[Mick Rossi] 'I'd rung up Mick when I got my first Les Paul, and told him we were doing an album and I was just messing about, and said 'You've got to come play on it.' When he said okay, I nearly fainted. Mick just turned up with his Boogie amp and his Les Paul and he played on two tracks. Right about then our friendship was kind of locked.'

Quick Joey Small 45

Quick Joey Small 45
Dead Fingers Talk (1978)

Dead Fingers Talk were a band from Mick's hometown of Hull, and took their name from a William S. Burrough novel. They got their start in 1969 and were strongly influenced by classic rock bands, although as they rose to prominence in 1977 they were quickly lumped in with the punk and new wave crowd. They signed to Pye Records, and the label liked the idea of pairing a band from Hull with a producer from Hull. The sessions commenced at Tapestry Studios in February 1978, and when the label grew impatient with the speed they pushed the band to finish the album prematurely. The result, Storm the Reality Studios, was not a success.

[Jeff Parsons] 'Mick was a real nice guy; very accommodating. We had a lot of fun talking about the old days; talking about Bowie and Dylan. I think we got on too well with him. We werenít well disciplined and it would have been better if we had had someone who drove us a bit harder. It got to the stage where the record company said to us youíve been in the studio for weeks and weeks and we want the album. The first four tracks on the album were actually recorded live to a two-track machine one Friday afternoon. Over the weekend we got a telephone call saying we had no more time and they wanted the album. On the Monday Mick transferred the 2 track onto the 24 track and we did a series of overdubs. We did a marathon mixing session at Eden studios over in Acton and that was it. We were a bit disappointed and a bit shocked at the time because the first four tracks we regarded as being very much works in progress. The only tracks finished were 'Storm', 'Canít Think Straight', 'Everyday', 'Into the Future' and 'We Got The Message'. The rest was thrown together.'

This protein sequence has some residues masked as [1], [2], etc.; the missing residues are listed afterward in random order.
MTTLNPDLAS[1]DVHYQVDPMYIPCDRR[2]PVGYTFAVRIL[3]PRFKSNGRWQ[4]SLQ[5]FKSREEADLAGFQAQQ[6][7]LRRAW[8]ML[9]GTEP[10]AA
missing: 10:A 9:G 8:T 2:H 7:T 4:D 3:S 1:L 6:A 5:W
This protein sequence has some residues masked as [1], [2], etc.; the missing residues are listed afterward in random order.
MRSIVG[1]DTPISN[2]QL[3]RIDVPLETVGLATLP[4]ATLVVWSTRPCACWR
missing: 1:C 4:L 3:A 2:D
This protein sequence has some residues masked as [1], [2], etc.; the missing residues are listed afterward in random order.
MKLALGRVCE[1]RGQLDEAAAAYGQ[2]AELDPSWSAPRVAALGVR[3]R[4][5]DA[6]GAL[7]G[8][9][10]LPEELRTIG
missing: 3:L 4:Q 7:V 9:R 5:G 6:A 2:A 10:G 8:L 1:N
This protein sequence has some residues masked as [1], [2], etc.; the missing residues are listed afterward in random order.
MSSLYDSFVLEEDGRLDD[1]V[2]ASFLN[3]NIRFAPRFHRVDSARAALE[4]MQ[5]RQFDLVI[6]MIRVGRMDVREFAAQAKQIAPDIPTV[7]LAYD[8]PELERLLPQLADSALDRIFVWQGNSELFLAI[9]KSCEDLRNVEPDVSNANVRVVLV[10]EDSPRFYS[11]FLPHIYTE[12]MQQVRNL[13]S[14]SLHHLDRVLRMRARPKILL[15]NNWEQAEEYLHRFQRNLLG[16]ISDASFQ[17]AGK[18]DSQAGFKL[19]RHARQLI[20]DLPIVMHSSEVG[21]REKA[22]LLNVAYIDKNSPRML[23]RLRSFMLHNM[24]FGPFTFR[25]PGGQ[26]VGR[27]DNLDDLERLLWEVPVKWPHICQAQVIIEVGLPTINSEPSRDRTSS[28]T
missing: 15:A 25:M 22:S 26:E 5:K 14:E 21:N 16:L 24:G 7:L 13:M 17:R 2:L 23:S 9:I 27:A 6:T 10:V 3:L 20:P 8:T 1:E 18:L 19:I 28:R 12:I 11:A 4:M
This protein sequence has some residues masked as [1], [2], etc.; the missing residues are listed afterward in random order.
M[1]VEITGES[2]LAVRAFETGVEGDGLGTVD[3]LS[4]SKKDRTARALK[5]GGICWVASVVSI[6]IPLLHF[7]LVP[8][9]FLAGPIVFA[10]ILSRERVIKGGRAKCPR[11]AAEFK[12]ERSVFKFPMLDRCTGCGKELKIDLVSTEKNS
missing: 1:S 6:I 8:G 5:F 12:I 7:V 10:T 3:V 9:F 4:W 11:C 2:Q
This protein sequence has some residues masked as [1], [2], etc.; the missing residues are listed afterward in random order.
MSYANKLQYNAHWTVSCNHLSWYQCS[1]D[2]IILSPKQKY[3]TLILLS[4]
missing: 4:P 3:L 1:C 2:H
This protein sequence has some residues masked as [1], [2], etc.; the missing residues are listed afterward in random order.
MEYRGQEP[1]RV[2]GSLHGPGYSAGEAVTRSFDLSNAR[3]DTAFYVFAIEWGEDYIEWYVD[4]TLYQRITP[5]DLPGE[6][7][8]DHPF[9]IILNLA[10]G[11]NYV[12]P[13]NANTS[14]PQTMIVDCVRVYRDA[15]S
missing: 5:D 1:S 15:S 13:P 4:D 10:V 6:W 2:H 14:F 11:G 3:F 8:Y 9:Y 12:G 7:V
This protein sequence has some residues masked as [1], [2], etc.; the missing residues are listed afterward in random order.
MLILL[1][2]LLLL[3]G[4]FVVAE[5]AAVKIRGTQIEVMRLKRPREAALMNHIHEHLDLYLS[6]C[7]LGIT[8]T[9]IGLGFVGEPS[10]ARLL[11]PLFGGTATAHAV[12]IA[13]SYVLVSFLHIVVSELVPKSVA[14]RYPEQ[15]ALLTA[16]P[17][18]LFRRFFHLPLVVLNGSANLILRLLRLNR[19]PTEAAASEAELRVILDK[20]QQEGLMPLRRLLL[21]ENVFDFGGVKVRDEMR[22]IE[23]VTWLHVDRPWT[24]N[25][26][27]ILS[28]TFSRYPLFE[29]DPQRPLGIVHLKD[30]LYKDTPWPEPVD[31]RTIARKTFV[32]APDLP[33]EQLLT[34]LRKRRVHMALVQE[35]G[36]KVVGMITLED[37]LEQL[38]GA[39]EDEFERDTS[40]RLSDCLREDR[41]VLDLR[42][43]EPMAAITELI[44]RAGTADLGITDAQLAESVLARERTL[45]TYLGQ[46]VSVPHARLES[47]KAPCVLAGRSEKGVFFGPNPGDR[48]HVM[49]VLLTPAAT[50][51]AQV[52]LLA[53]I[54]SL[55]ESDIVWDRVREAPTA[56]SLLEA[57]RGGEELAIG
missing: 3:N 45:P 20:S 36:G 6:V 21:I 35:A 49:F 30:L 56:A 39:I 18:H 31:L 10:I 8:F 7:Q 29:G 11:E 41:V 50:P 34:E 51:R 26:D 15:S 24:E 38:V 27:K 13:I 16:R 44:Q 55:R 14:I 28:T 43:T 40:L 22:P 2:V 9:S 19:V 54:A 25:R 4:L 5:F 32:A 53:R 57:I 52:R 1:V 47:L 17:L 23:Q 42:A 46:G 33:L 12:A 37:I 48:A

Storm The Reality Studios LP
Roger C. Reale & Rue Morgue (1979)

Rue Morgue featured Roger C. Reale on bass and vocals, G.E. Smith on guitar, and Hilly Michaels on drums. They issued an album called Radioactive in 1978, but by the start of 1979 G.E. Smith had dropped out to tour with Dan Hartman. He was replaced by Jimmy MacAllister, formerly with The Beckies, who had also played with Hilly Michaels in the Mick Ronson Band and on the 1976 Sparks tour. The group headed into Trod Nossel Studios with Mick Ronson as producer to record a followup album, tentatively titled Reptiles In Motion. The sessions, which were never released, included the tracks 'Radioactive', 'She's Older Now', 'Make It Be Over', 'You're So Good To Me' and 'Aggravation Place', with Mick Ronson contributing guitar to 'She's Older Now' and 'Make It Be Over'.

[Roger C. Reale] 'Hilly, me, and the late Jimmy McAllister recorded a second LP with Mick Ronson, and also played out with Mick Ronson.'

Billboard, 17 Feb 1979
Ellen Foley (1979)

Ellen Foley is a singer and actress with a long resume. She got her start in New York in 1973, singing in bands and getting bit parts in theatre productions. She met Meatloaf and Jim Steinman in 1975, and began to sing demos and attend auditions with them. After a short detour in a TV series called Three Girls Three (where she co-starred with Debbie Allen), she returned in time to record vocals for Meatloaf's debut album Bat Out Of Hell for Steve Popovich's Cleveland International Records. She appeared in Steinman's Peter Pan-based musical Neverland, and then appeared in the Broadway revivial and film version of Hair.